Following the massive hype that surrounded the return of The Stone Roses last year, it was only a matter of time until a band in the same mould appeared. With their vast array of trippy effects and psychedelic sounds, Sydney duo Jono Ma and Gabriel Winterfield, better known as Jagwar Ma, are considered to be just that. Yet, while there are clear similarities with the Manchester four-piece, Jagwar Ma are much more than just revivalists.
Recorded in a secluded town in the north of France, with just an 808, a Fender jaguar, a laptop and a pair of vintage Neve console channels, Jagwar Ma’s debut album, Howlin, could quite easily become this year’s ‘go to’ summer record. From start to finish, it is a record that develops big pop hooks underneath layers of swarming synths, laid back beats and psychedelic guitar riffs.
Nothing better defines the sound of Howlin than the engrossing single Man I Need. The song combines acid house synths, dub beats and an intoxicating guitar riff, as Winterfield’s vocal casually saunters over the top. “You’re not the man I need, you’re not the man I need/ well, let me show you baby just all the man I can be,” he sings, before the song breaks into a celebratory, Primal Scream-esque conclusion.
The album kicks off with What Love, a song that follows closely in the footsteps of fellow Aussies Tame Impala, with crunching synths and pedal effects creating a heady, psychedelic glaze. The blissed-out sound continues on first single, The Throw, another sprawling, epic of a song that almost wanders in with a careless abandon, before drifting off again on sea dazed synths and a funky beat.
While many of the tracks on Howlin are busy – formed by a number of different elements coming together – it is a formula that creates cohesion throughout. The best example of this is the addictive Exercise, which is the extended version of Man I Need. The song is essentially a big, grooving jam that evolves into a piano breakdown, sucking you in with its tribal beats. It couldn’t be anymore Primal Scream if it tried.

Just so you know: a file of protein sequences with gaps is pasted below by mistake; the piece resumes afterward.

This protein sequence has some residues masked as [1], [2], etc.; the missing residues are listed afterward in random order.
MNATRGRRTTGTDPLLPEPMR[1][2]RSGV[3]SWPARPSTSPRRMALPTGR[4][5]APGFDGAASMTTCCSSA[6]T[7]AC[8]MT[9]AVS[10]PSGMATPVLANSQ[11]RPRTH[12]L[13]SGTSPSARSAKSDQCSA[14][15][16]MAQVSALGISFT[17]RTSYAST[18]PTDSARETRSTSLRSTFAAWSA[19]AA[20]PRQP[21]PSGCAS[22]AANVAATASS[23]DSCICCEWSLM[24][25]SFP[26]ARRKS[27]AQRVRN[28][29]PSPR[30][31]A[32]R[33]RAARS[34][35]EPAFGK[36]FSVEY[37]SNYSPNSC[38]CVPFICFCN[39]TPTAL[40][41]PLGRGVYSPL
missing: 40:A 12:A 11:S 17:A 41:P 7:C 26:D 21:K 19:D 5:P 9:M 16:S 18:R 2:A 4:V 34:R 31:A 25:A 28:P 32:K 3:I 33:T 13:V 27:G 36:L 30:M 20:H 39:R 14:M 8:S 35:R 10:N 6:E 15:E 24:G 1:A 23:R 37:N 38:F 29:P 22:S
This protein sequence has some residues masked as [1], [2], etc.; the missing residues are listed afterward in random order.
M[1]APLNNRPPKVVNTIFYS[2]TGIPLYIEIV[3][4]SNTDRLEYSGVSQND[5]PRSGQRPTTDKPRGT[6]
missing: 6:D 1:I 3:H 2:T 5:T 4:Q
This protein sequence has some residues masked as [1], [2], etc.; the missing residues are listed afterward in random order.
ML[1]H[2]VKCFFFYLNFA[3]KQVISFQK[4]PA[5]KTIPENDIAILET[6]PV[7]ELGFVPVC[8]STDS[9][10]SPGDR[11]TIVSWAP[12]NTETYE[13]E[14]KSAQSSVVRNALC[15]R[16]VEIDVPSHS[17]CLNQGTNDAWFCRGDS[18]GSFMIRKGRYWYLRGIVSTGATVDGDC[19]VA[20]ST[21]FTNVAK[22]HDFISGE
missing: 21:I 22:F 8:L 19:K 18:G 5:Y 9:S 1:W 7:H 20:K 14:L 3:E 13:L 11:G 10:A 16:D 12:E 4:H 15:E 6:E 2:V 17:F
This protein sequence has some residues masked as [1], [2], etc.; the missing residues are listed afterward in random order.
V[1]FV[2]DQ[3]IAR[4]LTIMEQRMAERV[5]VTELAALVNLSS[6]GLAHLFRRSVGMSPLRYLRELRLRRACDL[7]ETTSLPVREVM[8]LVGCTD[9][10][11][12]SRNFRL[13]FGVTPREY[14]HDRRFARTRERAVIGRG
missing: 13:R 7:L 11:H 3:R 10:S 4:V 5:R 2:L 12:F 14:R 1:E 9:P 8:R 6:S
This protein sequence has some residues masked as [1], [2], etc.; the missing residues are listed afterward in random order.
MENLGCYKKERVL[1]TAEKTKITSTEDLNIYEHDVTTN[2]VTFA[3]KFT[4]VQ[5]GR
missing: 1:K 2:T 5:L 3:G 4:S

Yet, among the depths of psychedelic synths and swirling riffs, there are also occasional moments where Jagwar Ma peel back the layers, including the infectious and repetitive Come Save Me. There’s still enough going on to keep you thoroughly entertained, but it also draws heavily on The Beatles at their catchiest best. Then there’s Let Her Go, another ’60s influenced track with a straightforward guitar riff backing a confident vocal.
For the most part, Howlin does play it fairly safe, but experimental flashes – such as the completely left-field techno dance track Four – suggest that Jagwar Ma have much more to their repertoire. However, the duo sound most comfortable on their debut when they play loosely with their pop formula, such as on That Loneliness. The song is sure to become a festival favourite this summer, with a jaunty guitar riff combining with Winterfield’s heavenly vocal.
Overall, Jagwar Ma’s debut demonstrates just how strong the music coming out of Australia is at the moment. Howlin is an intoxicating first showing from a band with bags of potential and, although it loses its way somewhat towards the end, it is brimming with the confidence of a vastly more experienced band. Tame Impala may be leading the way for bands from Down Under at the moment, but if Howlin is anything to go by, Jagwar Ma will not be far behind.